DBIA-GLR and AIA Team Up to Discuss Maximizing Success in Integrated Projects
INDIANAPOLIS, IN The Design-Build Institute, Great Lakes Region (DBIA-GLR) teamed with the American Institute of Architects Indiana Chapter (AIA) to present a panel discussion on how to maximize success when delivering an integrated project.
Panel members included Drew Furry, P.E., Capital Project Manager at Purdue University; Dr. Brian Smith, Executive Director for the Indiana School Boards Association (ISBA) and Daniel Mader, AIA. ALEP, AP, Chairman of the Board for Fanning Howey.
Rick Ford, Vice President of Operations for ESCO Communications, served as moderator for the panel.
In his introductory remarks, Smith warned the industry that work may need to be done to convince state legislators to be more supportive of school construction. "With the downturn in the economy, school construction virtually stopped," he said.
"But it is picking up now and we may want to promote building school infrastructure because it is starting to go downhill."
Smith advised that a successful design-build project requires that the customer be as specific as they can be in providing a vision at the commencement of the project, indicating that in his first such project, the school board was not as specific as is optimal. "In our second project we were more specific. More than just providing our vision, we put specific ideas on paper, indicating that we want something that looks kind of like this and we want this sort of roofing system, for example," he said.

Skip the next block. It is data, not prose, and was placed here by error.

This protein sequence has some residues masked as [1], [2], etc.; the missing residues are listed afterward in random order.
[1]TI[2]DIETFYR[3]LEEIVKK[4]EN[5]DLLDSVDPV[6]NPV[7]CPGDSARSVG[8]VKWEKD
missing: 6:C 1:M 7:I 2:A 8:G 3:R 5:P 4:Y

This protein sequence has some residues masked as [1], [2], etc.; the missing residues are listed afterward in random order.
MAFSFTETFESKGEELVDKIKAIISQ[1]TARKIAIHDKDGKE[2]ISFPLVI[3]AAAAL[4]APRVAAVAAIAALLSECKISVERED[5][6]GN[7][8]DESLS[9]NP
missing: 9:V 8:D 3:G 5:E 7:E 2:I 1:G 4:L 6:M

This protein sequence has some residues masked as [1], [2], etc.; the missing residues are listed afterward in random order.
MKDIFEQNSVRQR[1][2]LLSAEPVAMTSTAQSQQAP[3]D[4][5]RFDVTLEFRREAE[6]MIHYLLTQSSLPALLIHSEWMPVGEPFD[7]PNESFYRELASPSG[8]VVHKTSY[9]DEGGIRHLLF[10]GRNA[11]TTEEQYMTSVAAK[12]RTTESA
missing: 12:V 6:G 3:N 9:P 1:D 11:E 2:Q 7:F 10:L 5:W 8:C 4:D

Smith continued, saying, "that project made a believer out of me and I try to share that with school boards across the state."
Smith also said that an advantage of being able to use design-build is that if frees school boards from having to accept the lowest bid, which he indicated is not always the means to attain the highest value.
Furry emphasized the importance of having a person empowered to make decisions who is sensitive to the need to make those decision in a timely way.
The panel backed the concept of quality-based selection with Mader noting that it is important to include those who are leading the construction process as among the "professionals" selected in this manner. However, he said, Indiana's design-build law "puts obstacles in the way of doing that and it is not that way in other states. We need to work with legislators to reduce their fear of putting quality-based selection more fully into the law."
Furry said that it is important to select the right architect and that the architect lead the team on the project. "How do you keep a good architect on the lead on the project? You hire a good architect," he said.
Furry also said that he takes cues from the manner in which a project team makes their initial presentation to help him determine whether the architect has the requisite team-leading skills. "The ones that impress us are those where the project architect and the project contractor stand up and lead the team in their presentation."
Smith emphasized the overall need for everyone involved to have a "progressive mindset."
"You have to have a school board that is willing to take risks," he said. "We can be so stuck in traditions and it is time to start thinking about doing projects differently and better than in the past."
Mader said another important key to success is for the owner to acknowledge that they are part of the building team. "It's a different world for a lot of owners where you are a part of the team and you rejoice or suffer with the rest of the team."
Smith emphasized the role of good communication between all of the team as a component of a successful project.
"The teams that kept up the most communications were the ones that were most successful," he said. "They met at least once every month, maybe for just an hour, but in that way, I knew that I could also keep my board informed as well and that helps."